The dream of peace lives on in Korean Peninsula

Saturday, April 28, 2018|2 a.m.

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Here’s a difficult fact that’s certifiable by any rudimentary evaluation of modern Korean history: The genuine news about Korea captures almost everybody by surprise.

Who, for example, would have predicted the break out of the Korean War almost seven years ago? Who understood, in the depths of South Korea’s financial suffering after that titanic disaster, that the South would burst into blossom as a significant industrial power?

And who would have believed, in the darkest moments of military dictatorship under Park Chung-hee then Chun Doo-hwan, that Korea would emerge as a democracy total with nationwide, provincial and local elections?

Those are just a few of the shocks and surprises that have actually rocked South Korea given that the end of Japanese guideline in August 1945 and the development of the Republic of Korea in the South three years later. The development of North Korea, the Democratic People’s Republic of Korea, founded the next month, has actually been equally full of surprises, many infamously its success in producing nuclear warheads and the missiles to send them to remote targets because the late Kim Jong-il purchased the first underground nuclear test in October 2006.

A quick tip of some of the shocks, for much better and for worse, with which the majority of us in Korea are quite familiar, is by method of getting around to the surprises of the previous year and a half.

Initially, we had the Candlelight Revolution, leading to the failure of Park Chung-hee’s daughter Park Geun-hye and the increase of a liberal president, Moon Jae-in. Then came a stunning turnaround of the march toward a second Korean War that seemed possible while Kim Jong Il’s kid Kim Jong Un bought tests of ever more effective warheads and missiles.

Who would have forecasted, as the brand-new year dawned, that Kim III, scion of the dynasty established by his grandfather, Kim Il Sung, who managed the intrusion of the South in June 1950, would have chosen enough was enough and send a group, accompanied by a number of hundred entertainers and Taekwondo wrestlers, to participate in the Pyeongchang Olympics? And who knew he would in fact reveal “willingness” to discuss quiting his nuclear program?

Can all this flurry of news, consisting of the drama of Kim’s announcement of suspension of nuclear-weapons screening, be genuine or are we being badly misguided? Will President Moon and “Respected Leader” Kim come up with a magic formula whereby he really does devote himself to quiting the nuclear program, not simply suspending it?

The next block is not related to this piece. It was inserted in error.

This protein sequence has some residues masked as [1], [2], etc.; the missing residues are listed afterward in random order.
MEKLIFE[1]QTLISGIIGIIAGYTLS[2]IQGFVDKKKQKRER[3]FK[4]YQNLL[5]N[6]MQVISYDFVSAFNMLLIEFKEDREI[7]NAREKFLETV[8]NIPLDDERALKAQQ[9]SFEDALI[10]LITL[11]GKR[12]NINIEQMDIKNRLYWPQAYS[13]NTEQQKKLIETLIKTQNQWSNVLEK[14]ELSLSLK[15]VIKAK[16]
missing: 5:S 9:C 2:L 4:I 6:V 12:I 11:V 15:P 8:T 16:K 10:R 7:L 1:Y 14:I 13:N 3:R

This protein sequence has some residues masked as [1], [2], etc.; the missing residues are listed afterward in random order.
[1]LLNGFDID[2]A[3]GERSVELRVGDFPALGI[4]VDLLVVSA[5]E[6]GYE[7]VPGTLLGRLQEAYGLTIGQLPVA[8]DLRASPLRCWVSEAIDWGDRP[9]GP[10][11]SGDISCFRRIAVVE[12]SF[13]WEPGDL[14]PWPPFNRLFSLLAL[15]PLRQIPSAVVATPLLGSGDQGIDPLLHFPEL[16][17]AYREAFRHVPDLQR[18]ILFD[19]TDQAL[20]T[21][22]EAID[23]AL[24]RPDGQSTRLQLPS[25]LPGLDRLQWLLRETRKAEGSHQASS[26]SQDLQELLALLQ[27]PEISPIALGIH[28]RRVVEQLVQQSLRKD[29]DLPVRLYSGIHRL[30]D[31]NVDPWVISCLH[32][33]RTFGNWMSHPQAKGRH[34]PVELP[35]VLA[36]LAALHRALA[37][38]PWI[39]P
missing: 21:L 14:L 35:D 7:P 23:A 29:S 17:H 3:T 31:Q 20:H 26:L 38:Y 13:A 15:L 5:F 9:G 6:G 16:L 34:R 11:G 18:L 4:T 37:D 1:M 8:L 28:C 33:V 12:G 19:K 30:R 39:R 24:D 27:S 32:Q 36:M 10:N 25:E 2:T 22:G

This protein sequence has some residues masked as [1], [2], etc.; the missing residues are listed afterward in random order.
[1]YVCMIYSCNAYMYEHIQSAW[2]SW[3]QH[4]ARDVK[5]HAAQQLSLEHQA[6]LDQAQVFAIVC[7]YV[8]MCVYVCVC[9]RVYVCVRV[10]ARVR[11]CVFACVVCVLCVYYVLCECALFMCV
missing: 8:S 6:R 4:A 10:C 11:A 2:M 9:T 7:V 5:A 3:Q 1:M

We’re so familiar with disappointment and disillusionment in dealing with North Korea that it’s tough to be positive. Possibly we need to just be grateful that Moon and Kim are conference, and see it as the beginning of an attenuated up-and-down procedure. For sure, whatever they stated or did at Panmunjom, the Moon-Kim discussion will have a substantial impact on whatever takes place when President Donald Trump and Kim meet.

That’s assuming, of course, that Trump and Kim really do fulfill. Trump himself has actually gone up and down on North Korea like a yo-yo. Was it not just a few months ago that he was threatening to release “fire and fury” on North Korea? And who can forget his referrals to Kim as “Rocket Man” and “Little Rocket Guy”– the adjective “little” a sneering pointer of Kim’s weight?

Now Trump is reversing field to a degree that has American supporters of reconciliation slamming him for misguiding everybody by stating Kim has actually currently settled on denuclearization.

Actually, as the usual cast of think-tank experts and TELEVISION yakkers in the overload of Washington have actually been loudly noting, Kim has not done anything of the sort. He’s just stated he won’t test anymore nukes and rockets.

In reality, North Korea hasn’t checked any nukes because its 6th underground test, without a doubt its most effective, most likely a hydrogen bomb, last September. The nuclear test website, which Kim made a program of closing down, is still functional, according to 38 North, the noted dispenser of within details about the North’s nuclear and rocket program.

Is it not possible, nevertheless, to be a little too doubtful if not negative about North Korea’s guarantees and objectives? The reason I ask is we might remain in for a surprise, and not all the surprises are bad.

Might Kim have seen the light and decided he has far more to acquire, and absolutely nothing to lose, by getting along with the South, and with the United States too? In the long history of shocks and surprises, may we dare to fantasize genuine and enduring peace?

As Moon and Kim met Friday in Peace House, simply south of the North-South line in the Joint Security Location established in the truce that ended the gunfire in July 1953, the dream lived on.

Donald Kirk has been a columnist for Korea Times, South China Early morning Post and lots of other newspaper and publications. He composed this for

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